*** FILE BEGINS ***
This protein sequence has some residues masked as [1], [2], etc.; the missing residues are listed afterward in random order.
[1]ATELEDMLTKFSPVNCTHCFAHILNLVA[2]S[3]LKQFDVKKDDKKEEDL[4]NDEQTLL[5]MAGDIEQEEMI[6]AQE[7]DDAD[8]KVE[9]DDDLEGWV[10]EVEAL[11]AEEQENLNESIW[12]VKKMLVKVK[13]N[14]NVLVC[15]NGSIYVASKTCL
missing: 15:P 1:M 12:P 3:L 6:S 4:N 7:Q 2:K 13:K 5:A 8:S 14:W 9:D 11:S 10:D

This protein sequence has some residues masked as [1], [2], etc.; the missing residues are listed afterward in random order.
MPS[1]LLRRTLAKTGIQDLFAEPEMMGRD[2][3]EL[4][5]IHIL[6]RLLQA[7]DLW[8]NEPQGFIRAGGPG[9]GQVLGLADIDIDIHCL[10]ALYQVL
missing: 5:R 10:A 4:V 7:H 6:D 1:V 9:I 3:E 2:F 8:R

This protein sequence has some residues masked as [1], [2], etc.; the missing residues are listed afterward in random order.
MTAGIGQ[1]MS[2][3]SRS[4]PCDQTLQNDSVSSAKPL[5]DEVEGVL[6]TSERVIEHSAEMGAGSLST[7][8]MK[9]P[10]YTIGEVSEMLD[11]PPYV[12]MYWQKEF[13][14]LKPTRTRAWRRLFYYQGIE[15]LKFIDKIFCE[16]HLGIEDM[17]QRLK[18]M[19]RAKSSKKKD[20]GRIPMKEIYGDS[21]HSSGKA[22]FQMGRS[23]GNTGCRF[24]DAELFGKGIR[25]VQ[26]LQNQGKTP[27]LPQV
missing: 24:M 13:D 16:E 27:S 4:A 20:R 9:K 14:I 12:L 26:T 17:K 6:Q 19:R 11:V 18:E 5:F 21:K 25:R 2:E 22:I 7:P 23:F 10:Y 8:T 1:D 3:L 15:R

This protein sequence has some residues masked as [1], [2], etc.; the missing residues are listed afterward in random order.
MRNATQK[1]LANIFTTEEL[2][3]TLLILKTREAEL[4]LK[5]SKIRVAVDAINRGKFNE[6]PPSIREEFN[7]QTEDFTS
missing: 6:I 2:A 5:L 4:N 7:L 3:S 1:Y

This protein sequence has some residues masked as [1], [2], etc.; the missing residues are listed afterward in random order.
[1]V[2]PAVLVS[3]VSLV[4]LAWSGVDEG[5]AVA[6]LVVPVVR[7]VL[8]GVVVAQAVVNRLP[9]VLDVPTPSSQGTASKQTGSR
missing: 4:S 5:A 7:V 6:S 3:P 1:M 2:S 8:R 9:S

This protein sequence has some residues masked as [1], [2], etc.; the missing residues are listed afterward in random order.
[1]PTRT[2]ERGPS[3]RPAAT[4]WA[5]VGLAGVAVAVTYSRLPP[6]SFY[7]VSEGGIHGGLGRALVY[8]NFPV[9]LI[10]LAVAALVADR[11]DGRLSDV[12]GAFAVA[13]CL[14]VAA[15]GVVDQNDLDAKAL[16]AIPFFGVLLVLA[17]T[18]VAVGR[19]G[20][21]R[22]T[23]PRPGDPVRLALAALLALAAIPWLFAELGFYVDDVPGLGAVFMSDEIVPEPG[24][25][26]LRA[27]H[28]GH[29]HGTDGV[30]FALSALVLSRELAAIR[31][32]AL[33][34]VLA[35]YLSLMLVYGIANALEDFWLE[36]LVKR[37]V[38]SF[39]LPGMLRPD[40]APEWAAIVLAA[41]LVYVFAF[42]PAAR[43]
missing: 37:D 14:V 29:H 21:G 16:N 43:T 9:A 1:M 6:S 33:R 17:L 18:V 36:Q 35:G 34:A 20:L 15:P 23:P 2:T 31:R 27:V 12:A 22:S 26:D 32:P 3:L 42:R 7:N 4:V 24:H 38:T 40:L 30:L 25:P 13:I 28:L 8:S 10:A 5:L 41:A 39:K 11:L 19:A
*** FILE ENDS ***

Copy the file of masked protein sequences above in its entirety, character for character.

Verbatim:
This protein sequence has some residues masked as [1], [2], etc.; the missing residues are listed afterward in random order.
[1]ATELEDMLTKFSPVNCTHCFAHILNLVA[2]S[3]LKQFDVKKDDKKEEDL[4]NDEQTLL[5]MAGDIEQEEMI[6]AQE[7]DDAD[8]KVE[9]DDDLEGWV[10]EVEAL[11]AEEQENLNESIW[12]VKKMLVKVK[13]N[14]NVLVC[15]NGSIYVASKTCL
missing: 15:P 1:M 12:P 3:L 6:S 4:N 7:Q 2:K 13:K 5:A 8:S 14:W 9:D 11:S 10:D

This protein sequence has some residues masked as [1], [2], etc.; the missing residues are listed afterward in random order.
MPS[1]LLRRTLAKTGIQDLFAEPEMMGRD[2][3]EL[4][5]IHIL[6]RLLQA[7]DLW[8]NEPQGFIRAGGPG[9]GQVLGLADIDIDIHCL[10]ALYQVL
missing: 5:R 10:A 4:V 7:H 6:D 1:V 9:I 3:E 2:F 8:R

This protein sequence has some residues masked as [1], [2], etc.; the missing residues are listed afterward in random order.
MTAGIGQ[1]MS[2][3]SRS[4]PCDQTLQNDSVSSAKPL[5]DEVEGVL[6]TSERVIEHSAEMGAGSLST[7][8]MK[9]P[10]YTIGEVSEMLD[11]PPYV[12]MYWQKEF[13][14]LKPTRTRAWRRLFYYQGIE[15]LKFIDKIFCE[16]HLGIEDM[17]QRLK[18]M[19]RAKSSKKKD[20]GRIPMKEIYGDS[21]HSSGKA[22]FQMGRS[23]GNTGCRF[24]DAELFGKGIR[25]VQ[26]LQNQGKTP[27]LPQV
missing: 24:M 13:D 16:E 27:S 4:A 20:R 9:K 14:I 12:L 26:T 17:K 6:Q 19:R 11:V 18:E 5:F 21:K 25:R 2:E 22:I 7:P 23:F 10:Y 8:T 1:D 3:L 15:R

This protein sequence has some residues masked as [1], [2], etc.; the missing residues are listed afterward in random order.
MRNATQK[1]LANIFTTEEL[2][3]TLLILKTREAEL[4]LK[5]SKIRVAVDAINRGKFNE[6]PPSIREEFN[7]QTEDFTS
missing: 6:I 2:A 5:L 4:N 7:L 3:S 1:Y

This protein sequence has some residues masked as [1], [2], etc.; the missing residues are listed afterward in random order.
[1]V[2]PAVLVS[3]VSLV[4]LAWSGVDEG[5]AVA[6]LVVPVVR[7]VL[8]GVVVAQAVVNRLP[9]VLDVPTPSSQGTASKQTGSR
missing: 4:S 5:A 7:V 6:S 3:P 1:M 2:S 8:R 9:S

This protein sequence has some residues masked as [1], [2], etc.; the missing residues are listed afterward in random order.
[1]PTRT[2]ERGPS[3]RPAAT[4]WA[5]VGLAGVAVAVTYSRLPP[6]SFY[7]VSEGGIHGGLGRALVY[8]NFPV[9]LI[10]LAVAALVADR[11]DGRLSDV[12]GAFAVA[13]CL[14]VAA[15]GVVDQNDLDAKAL[16]AIPFFGVLLVLA[17]T[18]VAVGR[19]G[20][21]R[22]T[23]PRPGDPVRLALAALLALAAIPWLFAELGFYVDDVPGLGAVFMSDEIVPEPG[24][25][26]LRA[27]H[28]GH[29]HGTDGV[30]FALSALVLSRELAAIR[31][32]AL[33][34]VLA[35]YLSLMLVYGIANALEDFWLE[36]LVKR[37]V[38]SF[39]LPGMLRPD[40]APEWAAIVLAA[41]LVYVFAF[42]PAAR[43]
missing: 37:D 14:V 29:H 21:G 16:N 43:T 9:A 1:M 6:S 33:R 17:L 18:V 36:Q 35:G 34:A 20:L 15:P 23:P 2:T 31:R 27:V 12:A 22:S 26:D 32:P 3:L 42:R 7:N 4:V 24:H 38:T 40:L 30:L 25:P 13:I 28:L 8:S 10:A 5:L 41:A 39:K 11:L 19:A